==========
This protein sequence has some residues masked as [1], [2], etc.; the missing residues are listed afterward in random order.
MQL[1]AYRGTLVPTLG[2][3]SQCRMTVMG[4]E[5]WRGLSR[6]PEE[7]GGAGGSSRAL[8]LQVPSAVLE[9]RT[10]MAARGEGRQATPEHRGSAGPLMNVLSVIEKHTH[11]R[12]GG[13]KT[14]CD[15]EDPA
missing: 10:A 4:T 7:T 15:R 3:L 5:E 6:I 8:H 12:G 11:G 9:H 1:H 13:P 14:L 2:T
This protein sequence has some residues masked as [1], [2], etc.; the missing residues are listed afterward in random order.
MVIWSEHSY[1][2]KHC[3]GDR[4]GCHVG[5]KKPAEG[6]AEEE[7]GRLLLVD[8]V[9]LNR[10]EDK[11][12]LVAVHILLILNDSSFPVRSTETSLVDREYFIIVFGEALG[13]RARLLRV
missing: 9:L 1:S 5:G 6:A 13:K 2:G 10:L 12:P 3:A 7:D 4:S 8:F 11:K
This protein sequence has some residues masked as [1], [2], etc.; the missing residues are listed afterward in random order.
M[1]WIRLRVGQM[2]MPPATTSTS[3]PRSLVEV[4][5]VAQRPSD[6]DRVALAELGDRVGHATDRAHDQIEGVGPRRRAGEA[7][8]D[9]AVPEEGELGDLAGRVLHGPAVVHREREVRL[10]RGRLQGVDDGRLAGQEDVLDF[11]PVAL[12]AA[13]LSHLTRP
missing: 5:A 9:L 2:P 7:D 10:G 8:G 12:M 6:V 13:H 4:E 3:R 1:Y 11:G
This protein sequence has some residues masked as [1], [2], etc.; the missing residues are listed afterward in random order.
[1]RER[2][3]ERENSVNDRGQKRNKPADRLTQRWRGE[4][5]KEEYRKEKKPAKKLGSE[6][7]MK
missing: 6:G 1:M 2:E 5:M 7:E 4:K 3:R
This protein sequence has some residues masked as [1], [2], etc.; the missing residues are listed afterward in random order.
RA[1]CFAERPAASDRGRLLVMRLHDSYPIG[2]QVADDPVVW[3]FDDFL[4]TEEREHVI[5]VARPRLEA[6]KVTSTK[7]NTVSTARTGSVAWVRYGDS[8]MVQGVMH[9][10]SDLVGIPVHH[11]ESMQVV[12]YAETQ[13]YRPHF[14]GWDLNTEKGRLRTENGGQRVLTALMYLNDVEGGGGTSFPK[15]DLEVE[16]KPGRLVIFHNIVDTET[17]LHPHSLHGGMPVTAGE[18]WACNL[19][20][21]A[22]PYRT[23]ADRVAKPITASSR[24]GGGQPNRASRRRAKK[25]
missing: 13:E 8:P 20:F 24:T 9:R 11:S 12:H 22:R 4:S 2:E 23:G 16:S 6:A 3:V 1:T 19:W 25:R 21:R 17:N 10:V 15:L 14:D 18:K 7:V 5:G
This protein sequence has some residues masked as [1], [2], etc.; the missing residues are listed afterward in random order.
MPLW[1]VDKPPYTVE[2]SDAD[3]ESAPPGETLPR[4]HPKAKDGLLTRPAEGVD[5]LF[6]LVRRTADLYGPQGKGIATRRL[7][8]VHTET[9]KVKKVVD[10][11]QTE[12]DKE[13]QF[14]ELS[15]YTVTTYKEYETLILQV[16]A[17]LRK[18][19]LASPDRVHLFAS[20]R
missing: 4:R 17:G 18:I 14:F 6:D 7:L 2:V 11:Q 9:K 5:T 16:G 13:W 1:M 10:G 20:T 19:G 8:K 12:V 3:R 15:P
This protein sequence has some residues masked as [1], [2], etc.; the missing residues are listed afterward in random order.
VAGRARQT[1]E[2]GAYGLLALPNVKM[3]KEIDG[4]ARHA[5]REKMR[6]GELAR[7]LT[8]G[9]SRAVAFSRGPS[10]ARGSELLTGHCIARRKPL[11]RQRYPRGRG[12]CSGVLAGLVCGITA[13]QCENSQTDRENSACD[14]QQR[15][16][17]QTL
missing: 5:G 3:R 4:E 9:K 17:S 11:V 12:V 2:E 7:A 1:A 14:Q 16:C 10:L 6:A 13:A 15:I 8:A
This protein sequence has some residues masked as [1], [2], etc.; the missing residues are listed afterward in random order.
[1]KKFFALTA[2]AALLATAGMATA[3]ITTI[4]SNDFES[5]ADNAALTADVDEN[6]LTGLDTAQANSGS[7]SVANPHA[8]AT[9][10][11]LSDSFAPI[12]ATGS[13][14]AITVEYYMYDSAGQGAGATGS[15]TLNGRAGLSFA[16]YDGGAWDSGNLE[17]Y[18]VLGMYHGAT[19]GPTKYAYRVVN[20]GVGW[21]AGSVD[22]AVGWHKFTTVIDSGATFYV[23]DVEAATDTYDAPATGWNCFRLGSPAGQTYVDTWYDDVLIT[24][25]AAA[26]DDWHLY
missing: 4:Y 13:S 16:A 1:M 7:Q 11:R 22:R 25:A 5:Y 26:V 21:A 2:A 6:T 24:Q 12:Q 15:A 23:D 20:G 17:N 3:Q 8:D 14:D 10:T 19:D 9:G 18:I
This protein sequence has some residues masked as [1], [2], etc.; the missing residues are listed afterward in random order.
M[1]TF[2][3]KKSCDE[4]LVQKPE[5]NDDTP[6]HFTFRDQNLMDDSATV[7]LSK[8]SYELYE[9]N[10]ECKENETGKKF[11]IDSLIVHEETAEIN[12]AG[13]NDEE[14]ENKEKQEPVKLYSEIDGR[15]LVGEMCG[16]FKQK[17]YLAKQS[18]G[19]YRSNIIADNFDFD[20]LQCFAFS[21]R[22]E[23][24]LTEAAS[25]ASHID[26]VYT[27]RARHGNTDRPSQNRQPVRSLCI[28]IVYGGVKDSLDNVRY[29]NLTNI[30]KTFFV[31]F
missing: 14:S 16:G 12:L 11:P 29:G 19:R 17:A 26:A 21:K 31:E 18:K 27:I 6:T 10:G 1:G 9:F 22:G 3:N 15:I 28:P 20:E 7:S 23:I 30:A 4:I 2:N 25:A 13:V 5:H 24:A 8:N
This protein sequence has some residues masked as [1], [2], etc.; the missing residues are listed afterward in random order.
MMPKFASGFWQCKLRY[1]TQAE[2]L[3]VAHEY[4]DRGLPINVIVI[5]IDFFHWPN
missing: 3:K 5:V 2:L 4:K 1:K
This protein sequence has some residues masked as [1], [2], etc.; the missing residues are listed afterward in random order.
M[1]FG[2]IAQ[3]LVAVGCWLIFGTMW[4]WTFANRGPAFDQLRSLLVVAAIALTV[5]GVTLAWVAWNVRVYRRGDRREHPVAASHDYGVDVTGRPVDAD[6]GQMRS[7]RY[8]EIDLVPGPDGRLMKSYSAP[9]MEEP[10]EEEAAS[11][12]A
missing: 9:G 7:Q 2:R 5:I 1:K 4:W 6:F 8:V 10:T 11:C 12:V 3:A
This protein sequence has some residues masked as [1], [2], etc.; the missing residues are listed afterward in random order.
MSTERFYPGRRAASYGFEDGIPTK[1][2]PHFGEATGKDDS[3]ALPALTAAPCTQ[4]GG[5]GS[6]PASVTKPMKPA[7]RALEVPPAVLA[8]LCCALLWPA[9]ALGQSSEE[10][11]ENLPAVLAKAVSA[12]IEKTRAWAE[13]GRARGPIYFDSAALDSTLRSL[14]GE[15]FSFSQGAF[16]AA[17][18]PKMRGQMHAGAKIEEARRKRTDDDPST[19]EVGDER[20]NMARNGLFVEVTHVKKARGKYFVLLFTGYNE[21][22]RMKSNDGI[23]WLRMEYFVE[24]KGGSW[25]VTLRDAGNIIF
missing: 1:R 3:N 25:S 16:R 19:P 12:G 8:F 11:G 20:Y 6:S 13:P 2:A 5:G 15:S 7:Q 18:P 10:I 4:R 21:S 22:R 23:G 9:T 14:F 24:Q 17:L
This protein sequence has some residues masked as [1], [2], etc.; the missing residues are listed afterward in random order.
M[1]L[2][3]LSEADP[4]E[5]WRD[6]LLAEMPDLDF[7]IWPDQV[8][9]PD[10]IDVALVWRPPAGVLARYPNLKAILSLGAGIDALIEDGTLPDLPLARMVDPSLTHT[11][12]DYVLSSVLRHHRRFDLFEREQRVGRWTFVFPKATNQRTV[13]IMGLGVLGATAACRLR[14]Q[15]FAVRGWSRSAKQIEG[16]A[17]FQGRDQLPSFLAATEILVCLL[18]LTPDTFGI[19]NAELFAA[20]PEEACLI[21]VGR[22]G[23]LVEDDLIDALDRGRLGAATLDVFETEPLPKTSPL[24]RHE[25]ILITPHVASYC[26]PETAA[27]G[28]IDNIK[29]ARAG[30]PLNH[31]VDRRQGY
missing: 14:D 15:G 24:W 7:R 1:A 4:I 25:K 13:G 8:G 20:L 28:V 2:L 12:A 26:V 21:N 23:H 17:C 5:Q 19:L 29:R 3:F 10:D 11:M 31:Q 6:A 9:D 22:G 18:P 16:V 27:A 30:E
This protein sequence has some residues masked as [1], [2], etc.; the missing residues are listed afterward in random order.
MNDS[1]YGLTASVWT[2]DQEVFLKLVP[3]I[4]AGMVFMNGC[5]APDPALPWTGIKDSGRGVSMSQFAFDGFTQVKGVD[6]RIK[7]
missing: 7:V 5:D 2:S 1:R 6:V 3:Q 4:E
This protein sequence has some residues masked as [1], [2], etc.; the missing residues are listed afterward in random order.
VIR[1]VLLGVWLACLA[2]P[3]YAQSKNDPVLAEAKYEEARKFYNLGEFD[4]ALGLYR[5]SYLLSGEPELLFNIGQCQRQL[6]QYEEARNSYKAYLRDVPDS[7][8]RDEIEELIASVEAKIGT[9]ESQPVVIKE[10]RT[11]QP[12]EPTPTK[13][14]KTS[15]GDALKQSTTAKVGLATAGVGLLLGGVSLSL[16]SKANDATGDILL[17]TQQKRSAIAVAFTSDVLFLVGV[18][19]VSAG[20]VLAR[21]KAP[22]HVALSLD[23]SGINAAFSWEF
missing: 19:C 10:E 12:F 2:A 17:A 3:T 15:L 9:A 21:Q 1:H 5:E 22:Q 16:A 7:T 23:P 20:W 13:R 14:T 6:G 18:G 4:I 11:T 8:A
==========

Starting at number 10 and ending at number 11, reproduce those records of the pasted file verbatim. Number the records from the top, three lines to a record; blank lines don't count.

This protein sequence has some residues masked as [1], [2], etc.; the missing residues are listed afterward in random order.
MMPKFASGFWQCKLRY[1]TQAE[2]L[3]VAHEY[4]DRGLPINVIVI[5]IDFFHWPN
missing: 3:K 5:V 2:L 4:K 1:K
This protein sequence has some residues masked as [1], [2], etc.; the missing residues are listed afterward in random order.
M[1]FG[2]IAQ[3]LVAVGCWLIFGTMW[4]WTFANRGPAFDQLRSLLVVAAIALTV[5]GVTLAWVAWNVRVYRRGDRREHPVAASHDYGVDVTGRPVDAD[6]GQMRS[7]RY[8]EIDLVPGPDGRLMKSYSAP[9]MEEP[10]EEEAAS[11][12]A
missing: 9:G 7:Q 2:R 5:I 1:K 4:W 6:F 8:V 10:T 11:C 12:V 3:A